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perfectionismI’ve really been struggling lately with feelings of anxiety and stress, which I believe are stemming from perfectionism.

I used to think that the term perfectionism was related to someone who works hard and is constantly improving in a quest to reach perfection.

Then a friend called me a perfectionist in front of some strangers, and it forced me to really think about it.

I know that I’m not perfect, and not even close. I thought “I’m so far from perfect, what is she talking about?”

Well I suppose I need to put that statement into context.  We were working on scrap booking, and I couldn’t commit to where I wanted to glue my little cutout, and once I put it down I was upset and wanted to move it.

Perfectionism is NOT a healthy striving for improvement… It is a damaging fear of making any mistake at all in the off-chance that someone will find out and realize that we are not perfect.

Perfectionism makes learning new things difficult, because failure can be a big part of learning something new. If I’m afraid of failure, how will I ever be able to do something new?

Today perfectionism looks like this.


Pictures and other decor all over the place, because I don’t know where they will look best.  You see I just moved to a new house, and it’s not quite the same as the other homes I have lived in, so I don’t know what to do. So… I did almost nothing.  Just made a big mess until I magically discover the “perfect” place to put everything.  Or I just get over it and hang things up so I can enjoy the memories in the artwork.

I know that because I just moved in, I should cut myself some slack and let it take the time that it takes, but I struggle with the mess… because of the perfectionism. I’m still working full time, still raising kids, and trying to be on top of all their activities, and in the back of my mind, I still want to be working on this blog!!!

When it all gets to be too much, I get overwhelmed… I feel paralyzed…and I feel guilty….

Guilt that I “should” be able to do better than this.  Guilt that I am not further along by now.  Guilt that I am so busy I don’t have time to get out and meet my new neighbors, or be there for my friends, or that I don’t have a vacation planned for my kids this summer yet.

The greater the guilt the greater the paralysis.  As my brain becomes overwhelmed with the thought of all the things that still need to be done, my body responds by feeling tired…

There is too much to do, if I expect it to all be done by tomorrow, and the perfectionist in me can only see what hasn’t been done, not the small victories that I accomplish every day.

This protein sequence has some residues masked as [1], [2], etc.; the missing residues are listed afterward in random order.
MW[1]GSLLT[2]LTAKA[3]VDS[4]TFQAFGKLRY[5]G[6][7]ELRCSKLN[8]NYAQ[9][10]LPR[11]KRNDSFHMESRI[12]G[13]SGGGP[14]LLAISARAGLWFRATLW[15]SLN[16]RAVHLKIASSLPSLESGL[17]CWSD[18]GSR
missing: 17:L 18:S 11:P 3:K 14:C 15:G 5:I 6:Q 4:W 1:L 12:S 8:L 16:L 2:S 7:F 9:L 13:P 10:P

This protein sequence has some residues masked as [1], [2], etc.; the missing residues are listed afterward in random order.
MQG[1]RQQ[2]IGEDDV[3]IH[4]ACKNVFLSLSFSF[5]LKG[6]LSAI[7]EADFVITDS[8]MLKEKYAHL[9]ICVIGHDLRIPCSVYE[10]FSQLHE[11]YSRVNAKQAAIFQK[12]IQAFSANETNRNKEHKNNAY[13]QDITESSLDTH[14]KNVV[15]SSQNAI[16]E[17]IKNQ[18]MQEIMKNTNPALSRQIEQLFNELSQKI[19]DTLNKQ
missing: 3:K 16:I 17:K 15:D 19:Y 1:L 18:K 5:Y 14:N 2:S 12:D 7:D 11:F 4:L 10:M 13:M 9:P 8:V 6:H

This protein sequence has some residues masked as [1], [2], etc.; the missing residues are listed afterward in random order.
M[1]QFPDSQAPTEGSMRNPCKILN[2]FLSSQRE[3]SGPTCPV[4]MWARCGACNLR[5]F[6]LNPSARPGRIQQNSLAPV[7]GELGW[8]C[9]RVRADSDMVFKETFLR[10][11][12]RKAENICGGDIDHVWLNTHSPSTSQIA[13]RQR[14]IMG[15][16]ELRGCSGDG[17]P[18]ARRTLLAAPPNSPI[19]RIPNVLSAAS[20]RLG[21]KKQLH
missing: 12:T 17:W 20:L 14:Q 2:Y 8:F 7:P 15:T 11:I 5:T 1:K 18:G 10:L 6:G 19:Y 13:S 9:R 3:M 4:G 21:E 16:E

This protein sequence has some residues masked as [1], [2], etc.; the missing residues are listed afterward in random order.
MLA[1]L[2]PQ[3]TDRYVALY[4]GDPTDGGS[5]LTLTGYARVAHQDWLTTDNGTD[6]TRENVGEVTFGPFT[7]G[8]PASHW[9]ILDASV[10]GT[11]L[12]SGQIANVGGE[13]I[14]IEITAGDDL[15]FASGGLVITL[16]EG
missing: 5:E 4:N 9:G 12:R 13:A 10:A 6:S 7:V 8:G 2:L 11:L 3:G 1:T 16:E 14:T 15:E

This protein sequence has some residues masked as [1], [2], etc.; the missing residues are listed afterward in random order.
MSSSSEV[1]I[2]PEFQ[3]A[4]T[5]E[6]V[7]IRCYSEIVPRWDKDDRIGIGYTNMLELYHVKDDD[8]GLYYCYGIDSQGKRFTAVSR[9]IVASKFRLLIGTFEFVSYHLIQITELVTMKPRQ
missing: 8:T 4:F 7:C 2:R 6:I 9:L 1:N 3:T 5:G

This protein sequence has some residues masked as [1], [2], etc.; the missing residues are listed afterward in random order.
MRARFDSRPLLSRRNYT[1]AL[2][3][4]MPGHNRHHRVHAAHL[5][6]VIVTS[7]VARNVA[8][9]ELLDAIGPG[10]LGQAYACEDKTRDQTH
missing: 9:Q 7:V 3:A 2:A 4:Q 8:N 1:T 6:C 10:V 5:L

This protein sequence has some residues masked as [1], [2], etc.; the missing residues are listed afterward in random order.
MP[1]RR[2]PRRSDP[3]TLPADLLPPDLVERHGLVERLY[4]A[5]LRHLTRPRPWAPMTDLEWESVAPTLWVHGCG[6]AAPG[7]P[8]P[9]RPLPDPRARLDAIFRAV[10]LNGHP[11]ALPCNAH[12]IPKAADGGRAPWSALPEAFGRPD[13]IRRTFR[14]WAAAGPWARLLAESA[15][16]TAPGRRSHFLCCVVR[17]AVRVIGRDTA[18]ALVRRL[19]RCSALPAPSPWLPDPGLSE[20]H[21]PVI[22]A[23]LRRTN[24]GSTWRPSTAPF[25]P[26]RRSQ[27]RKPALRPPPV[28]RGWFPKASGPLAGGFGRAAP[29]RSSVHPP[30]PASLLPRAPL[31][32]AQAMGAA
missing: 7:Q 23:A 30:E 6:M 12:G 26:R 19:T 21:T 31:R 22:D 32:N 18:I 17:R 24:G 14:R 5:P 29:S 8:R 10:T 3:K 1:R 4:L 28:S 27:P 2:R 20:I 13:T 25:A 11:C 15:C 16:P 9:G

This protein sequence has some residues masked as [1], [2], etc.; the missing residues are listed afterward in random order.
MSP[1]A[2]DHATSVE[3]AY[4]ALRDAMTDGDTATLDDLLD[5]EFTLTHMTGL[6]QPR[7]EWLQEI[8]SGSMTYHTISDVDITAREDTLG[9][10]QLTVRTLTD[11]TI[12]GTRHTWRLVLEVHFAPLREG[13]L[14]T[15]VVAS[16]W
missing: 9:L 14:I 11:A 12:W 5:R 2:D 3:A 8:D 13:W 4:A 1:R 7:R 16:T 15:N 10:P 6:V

I recognize that it is unrealistic expectations that I PUT ON MYSELF that cause me to break down.

The good news is that after several weeks of “breaking down” off and on, I came to a realization that I no longer want to live this way.  I needed to do something about it, and with a little divine intervention, I think I am on the road to finding some real peace amidst the chaos of my life.

Here are some of the things that I learned as I have attempted to climb back out of the hole that I have dug myself into.

  1. “We get credit for trying, even if we don’t always succeed.” – Elder Jeffrey Holland.   I’ve heard this quote several times this month. Every time it was mentioned in a talk at church or online or anywhere, my brain was picking it up and putting it right in front where I couldn’t miss it.  This is so significant to me, because often, I can’t figure out the “right” thing to do next, but sometimes it is more important to do something… anything in fact, to work towards what ever it is that is holding me up. Trying will lead to something good, even if it’s not a perfect outcome, it will be some type of progress. Even a little step in the right direction is progress.
  2. “Do the best you can until you know better. Then when you know better, do better.” – Maya Angelou.  Mistakes from my past can make me feel like a complete failure, but the truth is that at the time I was most likely doing the best that I could with what I had at the time. It is okay to put those short comings in the past and decide that now that I know better, it is time to step up and do better.
  3.  “Put first things first.”   A young man in church this weekend reminded us of the story of Enos.  Enos had a wonderful spiritual experience that was probably the highlight of his life, in which the Lord told him he was forgiven and that he would be blessed.  The young man who was sharing this story with us pointed out that Enos was hunting at the time of this experience, and that hunting was very important.  In his time, successful hunting meant whether or not the family would be able to eat. What he was doing was very important to his families physical welfare, but at that moment he felt the need to pray for his eternal welfare. He took the time away from his very important earthly tasks to pray, and as a result had an amazing spiritual experience.  What I took away from this story is that in order to feel peace in life amongst all the millions of things that seem to be needing to be done, I need to stop the busyness once in a while and concentrate on the things that are of the most eternal significance. For me that means making time to build my relationship with my God through prayer and scripture study, making time for my family to further develop those crucial relationships, and to take time for myself and do the things that I find bring meaning to my soul, such as reading and writing.

Although I still have guilt over this being the only blog post I have gotten to this month, I am so grateful for the lessons I was forced to re-learn as I trudge through this transition in my life.


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